Cleaning venetian blinds, with or without soap and water, is part of a maintenance regimen.

A home’s ventilation, heating and cooling system, humidity, and air quality all become factors in how—and how often—venetian blinds need to be thoroughly washed. Frequent buildup of condensation on the blinds, which happens as warm, moist inside air comes in contact with a cool windowpane, causes blinds to become dirty at an accelerated rate. Well-insulated, double-paned, and storm windows keep window glass warmer, reducing this effect.


To thoroughly wash venetian blinds in the bathtub:

1Use the rotating bar to tilt the blind’s slats to a horizontal, level position. Then pull the cord so the blinds go into the full “open window” position, where they stack together tightly at the top.

2If necessary, stand on a stepladder or footstool and bend open the brackets holding the blind to the wall and then tilt the mechanism out and remove the blind.

3Lay an old blanket or a few towels along the floor of the bathtub (or any large basin) to act as a pad to prevent damage to the blinds. Fill the tub with warm water to about 5 inches deep. Add liquid dishwashing or laundry detergent to the water. Mix it in well, but try not to make too many suds.

4Carefully place one of the blinds into the water, laying it on the submerged fabric. Wear heavy cotton gloves to protect your hands from being cut on any sharp edges.

5Using a cotton cloth or soft sponge, rub soapy water along the surface of each slat, front and back. (You may need to pull the cord to allow the blinds to open just a bit.) Clean the tapes on the edge of the blinds as well.

6Drain the water and stand the blind on its side in the bathtub. Pour clean water over the blind to rinse away any leftover soap. You can use a bucket or turn on the shower head. Then lean the clean blind standing on end against the wall. Allow 30 minutes or so for it to drain.

7Replace the blind into its window brackets and release the control cords so the blind can extend its full length to the bottom of the window. Tilt the slats if necessary.

8Use a clean, dry cloth to carefully dry each of the slats, top and bottom. You may need to rotate the slats all the way around to get to the bottom side. Leave the blinds in their extended position, with flaps open at horizontal level to fully dry.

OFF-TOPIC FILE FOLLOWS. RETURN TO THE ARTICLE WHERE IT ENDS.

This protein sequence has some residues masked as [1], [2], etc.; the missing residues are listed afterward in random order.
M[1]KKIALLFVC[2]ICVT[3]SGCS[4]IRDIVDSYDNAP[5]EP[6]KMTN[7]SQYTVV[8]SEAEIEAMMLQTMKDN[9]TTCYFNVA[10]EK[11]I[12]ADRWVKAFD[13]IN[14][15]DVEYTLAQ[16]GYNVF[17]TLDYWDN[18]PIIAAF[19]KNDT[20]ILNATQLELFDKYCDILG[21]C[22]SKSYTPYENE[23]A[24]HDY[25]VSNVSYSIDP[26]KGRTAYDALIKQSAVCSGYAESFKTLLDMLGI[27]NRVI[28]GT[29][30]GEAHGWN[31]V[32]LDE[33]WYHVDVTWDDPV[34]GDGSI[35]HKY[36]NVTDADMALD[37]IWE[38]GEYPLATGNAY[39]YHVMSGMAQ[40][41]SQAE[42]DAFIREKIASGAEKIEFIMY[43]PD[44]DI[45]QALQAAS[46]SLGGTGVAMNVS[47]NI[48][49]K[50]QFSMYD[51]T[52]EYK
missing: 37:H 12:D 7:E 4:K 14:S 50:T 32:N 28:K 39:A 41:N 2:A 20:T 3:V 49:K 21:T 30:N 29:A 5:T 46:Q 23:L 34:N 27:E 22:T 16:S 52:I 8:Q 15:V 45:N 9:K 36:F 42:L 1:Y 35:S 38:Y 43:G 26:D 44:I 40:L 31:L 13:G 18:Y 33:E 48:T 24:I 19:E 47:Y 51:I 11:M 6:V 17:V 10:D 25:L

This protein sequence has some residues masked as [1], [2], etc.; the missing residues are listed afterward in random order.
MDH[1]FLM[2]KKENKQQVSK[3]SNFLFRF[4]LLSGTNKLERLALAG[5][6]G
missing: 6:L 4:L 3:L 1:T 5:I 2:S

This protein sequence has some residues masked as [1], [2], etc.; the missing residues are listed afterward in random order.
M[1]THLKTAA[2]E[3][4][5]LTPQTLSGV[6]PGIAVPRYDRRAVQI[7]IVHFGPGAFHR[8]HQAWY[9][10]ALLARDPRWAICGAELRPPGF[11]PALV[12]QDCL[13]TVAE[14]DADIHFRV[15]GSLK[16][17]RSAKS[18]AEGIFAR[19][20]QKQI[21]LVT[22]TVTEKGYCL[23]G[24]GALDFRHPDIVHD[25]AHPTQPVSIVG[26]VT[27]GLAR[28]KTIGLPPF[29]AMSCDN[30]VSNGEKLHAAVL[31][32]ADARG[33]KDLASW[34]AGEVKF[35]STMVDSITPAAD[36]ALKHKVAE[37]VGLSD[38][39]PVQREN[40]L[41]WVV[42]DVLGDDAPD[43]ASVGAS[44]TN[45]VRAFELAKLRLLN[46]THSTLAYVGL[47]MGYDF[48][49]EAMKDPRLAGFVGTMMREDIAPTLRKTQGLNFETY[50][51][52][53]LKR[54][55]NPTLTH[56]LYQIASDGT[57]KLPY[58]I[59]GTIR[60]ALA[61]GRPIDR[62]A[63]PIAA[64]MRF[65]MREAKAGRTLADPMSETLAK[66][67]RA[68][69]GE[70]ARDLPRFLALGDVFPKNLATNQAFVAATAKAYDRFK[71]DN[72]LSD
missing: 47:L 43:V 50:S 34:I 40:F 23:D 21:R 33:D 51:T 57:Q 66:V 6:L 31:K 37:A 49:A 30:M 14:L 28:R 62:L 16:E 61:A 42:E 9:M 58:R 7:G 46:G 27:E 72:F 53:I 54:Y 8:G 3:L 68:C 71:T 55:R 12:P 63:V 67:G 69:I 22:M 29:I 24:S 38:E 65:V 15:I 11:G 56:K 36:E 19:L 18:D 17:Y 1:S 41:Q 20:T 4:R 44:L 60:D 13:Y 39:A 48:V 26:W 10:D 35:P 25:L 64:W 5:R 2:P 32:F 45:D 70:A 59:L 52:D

Maintaining Venetian Blinds

Because venetian blinds are usually hung over windows, they are exposed to corrosive elements and moisture more so than other metal materials inside the home. Chips or scratches make the material even more vulnerable.

When handling painted metal venetian blinds, be careful not to cut yourself on sharp edges, and try not to let the slats bang or scratch against one another.

One common problem with venetian blinds is that the slats become creased and bent by people peeking through to look outside. Once a thin metal slat becomes damaged in this way, it cannot be repaired back to its original condition. The whole blind needs to be disassembled, slat-by-slat, and restrung around a new piece. This can be prevented by simply using the rotating bar to open the slats for viewing.

To clean venetian blinds with a vacuum:

1Use the rotating bar to close the blinds so that the top edge of each slat is facing you.

2Using a step stool, if necessary, begin vacuuming at the top of the blind. Using one hand, hold the blind steady so that the slats don’t bang against the woodwork or rub together too much. With your other hand, use the dusting brush vacuum attachment to brush a few slats at a time from the center out to the right edge and then back from the center to the left edge of the blind.

3Repeat this procedure, working your way from the top down to the bottom of each blind.

4Then twist the rotating bar all the way in the other direction so the back side of the blinds are facing toward you and repeat.

To clean venetian blinds without a vacuum:

1Follow the same procedure as above using a soft, dry cloth instead. Don’t use a wet or oily cloth as this will leave streaks.

2Another method is to use clean soft gloves (ideally made of cotton) on both hands to dust the surface of each slat.

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About Don Vandervort
Don Vandervort has developed his expertise for more than 30 years as a remodeler and builder, Building Editor for Sunset Books, Senior Editor at Home Magazine, author of more than 30 home improvement books, and writer of countless magazine articles. He appeared for 3 seasons on HGTV’s “The Fix,” and served as MSN’s home expert for several years. Don founded HomeTips in 1996. Read more about Don Vandervort